# Overview

In the off-site competition, input images are prepared by generating synthesized images using the POV-Ray, which is a tool for rendering high-quality computer graphics. The resolution of the image is 640 $\times$ 480 pixels. The target scene is composed of rigid objects, and illuminated by multiple static or dynamic light sources.

## Level 1

1. Find out the 2D positions of the reference points which are given by 2D image patches extracted from the image I0
2. Calculate the projective transformation matrix referring the correspondences between the 2D positions of the reference points in the image I0 and their 3D coordinates.

In general, a camera pose can be determined from more than three correspondences between the 2D positions of scene points and their 3D coordinates by solving the Perspective-n-Point (PnP) problem. The Level 1 algorithm should return the projective transformation matrix of the image I0.

main1.cpp includes a basic algorithm for this problem.

### Given information

• a VGA image: I0
• m reference points each of which has:
• a square 65×65 pixels image patch
• a 3D world coordinate corresponding to the center of the image patch

### Environment

• The environment is composed of a block object (e.g., house).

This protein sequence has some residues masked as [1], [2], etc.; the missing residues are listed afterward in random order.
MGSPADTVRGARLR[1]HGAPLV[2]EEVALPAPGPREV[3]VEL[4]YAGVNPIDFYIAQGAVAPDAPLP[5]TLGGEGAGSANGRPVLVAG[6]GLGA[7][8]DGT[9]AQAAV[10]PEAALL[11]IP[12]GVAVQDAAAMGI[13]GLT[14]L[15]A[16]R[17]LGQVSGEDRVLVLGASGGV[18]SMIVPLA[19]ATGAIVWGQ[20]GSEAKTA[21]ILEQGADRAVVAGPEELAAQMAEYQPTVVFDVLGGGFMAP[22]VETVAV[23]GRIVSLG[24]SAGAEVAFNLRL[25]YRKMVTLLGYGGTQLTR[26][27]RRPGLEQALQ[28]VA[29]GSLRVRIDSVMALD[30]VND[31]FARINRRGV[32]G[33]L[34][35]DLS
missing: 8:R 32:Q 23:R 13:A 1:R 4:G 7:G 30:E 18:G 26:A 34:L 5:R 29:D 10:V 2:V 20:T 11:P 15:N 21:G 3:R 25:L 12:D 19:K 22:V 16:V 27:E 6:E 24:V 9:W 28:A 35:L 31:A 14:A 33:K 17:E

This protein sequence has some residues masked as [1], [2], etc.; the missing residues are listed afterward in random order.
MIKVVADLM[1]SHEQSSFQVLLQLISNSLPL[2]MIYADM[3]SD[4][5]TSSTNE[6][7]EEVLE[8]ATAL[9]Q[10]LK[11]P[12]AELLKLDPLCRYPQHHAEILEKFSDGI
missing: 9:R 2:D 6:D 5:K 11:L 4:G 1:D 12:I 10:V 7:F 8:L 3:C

• The image Iis captured at the initial position with VGA resolution.
• The 2D image patches are extracted from the image I0, and their 3D coordinates are measured.

### Procedure

• Read the image I0, the image patches and their 3D world coordinates.
• Find out the 2D positions of the center of the given patches in the image I0. In typical algorithms, the cues for finding the positions are texture around the scene points and positional relationship among the scene points.
• Calculate the projective transformation matrix referring the correspondences between the 2D positions of the reference points in the image I0 and their 3D coordinates.
• Output the 2D positions (2Ddata.csv) and the estimated projective transformation matrix (matrix.csv).

### Output

• The 2D positions of the center of the given patches in the UV coordinates from (0, 0) to (639, 479). The UV coordinates start from the upper left corner (v-axis is facing down).